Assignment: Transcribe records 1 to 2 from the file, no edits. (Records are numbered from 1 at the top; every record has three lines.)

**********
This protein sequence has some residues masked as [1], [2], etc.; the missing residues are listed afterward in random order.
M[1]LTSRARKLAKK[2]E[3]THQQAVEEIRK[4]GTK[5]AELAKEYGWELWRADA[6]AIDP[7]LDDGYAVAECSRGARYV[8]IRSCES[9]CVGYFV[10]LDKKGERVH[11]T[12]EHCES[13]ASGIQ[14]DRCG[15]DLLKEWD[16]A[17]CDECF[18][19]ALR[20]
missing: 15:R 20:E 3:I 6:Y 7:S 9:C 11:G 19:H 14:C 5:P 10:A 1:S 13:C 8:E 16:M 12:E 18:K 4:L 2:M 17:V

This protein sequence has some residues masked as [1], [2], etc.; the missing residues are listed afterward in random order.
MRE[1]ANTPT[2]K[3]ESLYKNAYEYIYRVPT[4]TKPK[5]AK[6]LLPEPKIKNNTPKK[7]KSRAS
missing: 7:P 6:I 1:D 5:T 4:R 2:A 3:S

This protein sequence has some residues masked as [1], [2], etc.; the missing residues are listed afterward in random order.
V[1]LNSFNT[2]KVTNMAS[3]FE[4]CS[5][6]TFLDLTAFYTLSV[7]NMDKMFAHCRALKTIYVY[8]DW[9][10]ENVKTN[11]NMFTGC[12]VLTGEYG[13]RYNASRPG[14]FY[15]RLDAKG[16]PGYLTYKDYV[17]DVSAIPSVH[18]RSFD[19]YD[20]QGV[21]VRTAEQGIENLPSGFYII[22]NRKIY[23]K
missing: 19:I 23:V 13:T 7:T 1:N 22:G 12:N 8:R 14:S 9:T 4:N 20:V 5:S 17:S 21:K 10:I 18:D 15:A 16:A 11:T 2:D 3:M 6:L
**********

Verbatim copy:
This protein sequence has some residues masked as [1], [2], etc.; the missing residues are listed afterward in random order.
M[1]LTSRARKLAKK[2]E[3]THQQAVEEIRK[4]GTK[5]AELAKEYGWELWRADA[6]AIDP[7]LDDGYAVAECSRGARYV[8]IRSCES[9]CVGYFV[10]LDKKGERVH[11]T[12]EHCES[13]ASGIQ[14]DRCG[15]DLLKEWD[16]A[17]CDECF[18][19]ALR[20]
missing: 15:R 20:E 3:I 6:Y 7:S 9:C 11:G 19:H 14:C 5:P 10:A 1:S 13:C 8:E 16:M 12:E 18:K 4:L 2:M 17:V

This protein sequence has some residues masked as [1], [2], etc.; the missing residues are listed afterward in random order.
MRE[1]ANTPT[2]K[3]ESLYKNAYEYIYRVPT[4]TKPK[5]AK[6]LLPEPKIKNNTPKK[7]KSRAS
missing: 7:P 6:I 1:D 5:T 4:R 2:A 3:S